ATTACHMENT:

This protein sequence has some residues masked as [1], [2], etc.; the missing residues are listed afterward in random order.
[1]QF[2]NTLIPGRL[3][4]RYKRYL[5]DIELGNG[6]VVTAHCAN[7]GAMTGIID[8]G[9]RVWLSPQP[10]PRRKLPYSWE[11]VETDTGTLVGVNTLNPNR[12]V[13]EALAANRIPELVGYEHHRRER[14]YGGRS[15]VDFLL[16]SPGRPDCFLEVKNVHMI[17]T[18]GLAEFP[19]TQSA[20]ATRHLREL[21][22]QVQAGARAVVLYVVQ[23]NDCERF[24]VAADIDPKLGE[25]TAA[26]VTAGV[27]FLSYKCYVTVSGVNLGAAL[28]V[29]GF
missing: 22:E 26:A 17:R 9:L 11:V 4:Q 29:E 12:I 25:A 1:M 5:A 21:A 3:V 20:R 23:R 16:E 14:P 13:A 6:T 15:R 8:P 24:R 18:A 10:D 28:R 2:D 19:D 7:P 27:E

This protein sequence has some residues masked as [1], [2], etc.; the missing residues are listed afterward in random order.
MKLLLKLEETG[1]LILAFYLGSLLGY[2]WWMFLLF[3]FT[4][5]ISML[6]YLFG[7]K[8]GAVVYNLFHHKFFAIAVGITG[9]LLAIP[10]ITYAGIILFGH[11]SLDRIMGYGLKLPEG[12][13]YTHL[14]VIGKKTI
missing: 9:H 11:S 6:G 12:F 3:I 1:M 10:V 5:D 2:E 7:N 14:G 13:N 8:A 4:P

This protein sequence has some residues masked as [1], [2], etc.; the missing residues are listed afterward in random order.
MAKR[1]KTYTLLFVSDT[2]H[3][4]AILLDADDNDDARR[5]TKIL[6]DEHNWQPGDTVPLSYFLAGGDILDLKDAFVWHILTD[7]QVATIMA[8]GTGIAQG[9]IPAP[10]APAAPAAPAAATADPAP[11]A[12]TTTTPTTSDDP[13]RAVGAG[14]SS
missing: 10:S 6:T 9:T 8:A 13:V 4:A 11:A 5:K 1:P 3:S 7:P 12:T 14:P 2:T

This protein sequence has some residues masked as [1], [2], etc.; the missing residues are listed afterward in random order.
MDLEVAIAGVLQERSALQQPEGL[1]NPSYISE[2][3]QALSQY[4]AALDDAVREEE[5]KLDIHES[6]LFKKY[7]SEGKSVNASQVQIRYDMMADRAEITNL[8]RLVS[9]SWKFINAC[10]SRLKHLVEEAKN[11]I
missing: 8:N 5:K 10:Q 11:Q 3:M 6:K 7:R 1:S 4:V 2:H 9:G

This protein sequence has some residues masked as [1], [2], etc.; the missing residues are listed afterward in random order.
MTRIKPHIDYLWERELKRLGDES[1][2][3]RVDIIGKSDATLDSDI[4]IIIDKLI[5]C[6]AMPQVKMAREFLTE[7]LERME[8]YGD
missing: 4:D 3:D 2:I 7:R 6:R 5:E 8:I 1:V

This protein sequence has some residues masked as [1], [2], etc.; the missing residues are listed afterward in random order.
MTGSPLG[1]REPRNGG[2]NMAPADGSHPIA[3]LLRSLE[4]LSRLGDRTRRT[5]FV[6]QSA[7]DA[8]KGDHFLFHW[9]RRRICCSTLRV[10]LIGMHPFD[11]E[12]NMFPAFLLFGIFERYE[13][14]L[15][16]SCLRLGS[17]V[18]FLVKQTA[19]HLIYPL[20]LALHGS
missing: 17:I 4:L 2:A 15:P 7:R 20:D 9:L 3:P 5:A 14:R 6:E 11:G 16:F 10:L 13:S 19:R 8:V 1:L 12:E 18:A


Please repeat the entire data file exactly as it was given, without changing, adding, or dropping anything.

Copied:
This protein sequence has some residues masked as [1], [2], etc.; the missing residues are listed afterward in random order.
[1]QF[2]NTLIPGRL[3][4]RYKRYL[5]DIELGNG[6]VVTAHCAN[7]GAMTGIID[8]G[9]RVWLSPQP[10]PRRKLPYSWE[11]VETDTGTLVGVNTLNPNR[12]V[13]EALAANRIPELVGYEHHRRER[14]YGGRS[15]VDFLL[16]SPGRPDCFLEVKNVHMI[17]T[18]GLAEFP[19]TQSA[20]ATRHLREL[21][22]QVQAGARAVVLYVVQ[23]NDCERF[24]VAADIDPKLGE[25]TAA[26]VTAGV[27]FLSYKCYVTVSGVNLGAAL[28]V[29]GF
missing: 22:E 26:A 17:R 9:L 11:V 4:Q 29:E 12:I 25:A 1:M 5:A 21:A 3:V 20:R 23:R 16:E 14:P 13:A 6:T 15:R 8:P 24:R 18:A 10:D 28:R 2:D 19:D 7:P 27:E

This protein sequence has some residues masked as [1], [2], etc.; the missing residues are listed afterward in random order.
MKLLLKLEETG[1]LILAFYLGSLLGY[2]WWMFLLF[3]FT[4][5]ISML[6]YLFG[7]K[8]GAVVYNLFHHKFFAIAVGITG[9]LLAIP[10]ITYAGIILFGH[11]SLDRIMGYGLKLPEG[12][13]YTHL[14]VIGKKTI
missing: 9:H 11:S 6:G 12:F 3:I 1:M 10:V 5:D 2:E 7:N 14:G 13:N 8:A 4:P

This protein sequence has some residues masked as [1], [2], etc.; the missing residues are listed afterward in random order.
MAKR[1]KTYTLLFVSDT[2]H[3][4]AILLDADDNDDARR[5]TKIL[6]DEHNWQPGDTVPLSYFLAGGDILDLKDAFVWHILTD[7]QVATIMA[8]GTGIAQG[9]IPAP[10]APAAPAAPAAATADPAP[11]A[12]TTTTPTTSDDP[13]RAVGAG[14]SS
missing: 10:S 6:T 9:T 8:A 13:V 4:A 11:A 5:K 1:P 3:S 7:P 12:T 14:P 2:T

This protein sequence has some residues masked as [1], [2], etc.; the missing residues are listed afterward in random order.
MDLEVAIAGVLQERSALQQPEGL[1]NPSYISE[2][3]QALSQY[4]AALDDAVREEE[5]KLDIHES[6]LFKKY[7]SEGKSVNASQVQIRYDMMADRAEITNL[8]RLVS[9]SWKFINAC[10]SRLKHLVEEAKN[11]I
missing: 8:N 5:K 10:Q 11:Q 3:M 6:K 7:R 1:S 4:V 2:H 9:G

This protein sequence has some residues masked as [1], [2], etc.; the missing residues are listed afterward in random order.
MTRIKPHIDYLWERELKRLGDES[1][2][3]RVDIIGKSDATLDSDI[4]IIIDKLI[5]C[6]AMPQVKMAREFLTE[7]LERME[8]YGD
missing: 4:D 3:D 2:I 7:R 6:R 5:E 8:I 1:V

This protein sequence has some residues masked as [1], [2], etc.; the missing residues are listed afterward in random order.
MTGSPLG[1]REPRNGG[2]NMAPADGSHPIA[3]LLRSLE[4]LSRLGDRTRRT[5]FV[6]QSA[7]DA[8]KGDHFLFHW[9]RRRICCSTLRV[10]LIGMHPFD[11]E[12]NMFPAFLLFGIFERYE[13][14]L[15][16]SCLRLGS[17]V[18]FLVKQTA[19]HLIYPL[20]LALHGS
missing: 17:I 4:L 2:A 15:P 7:R 20:D 9:L 3:P 5:A 14:R 6:E 11:G 16:F 10:L 13:S 19:R 8:V 1:L 12:E 18:A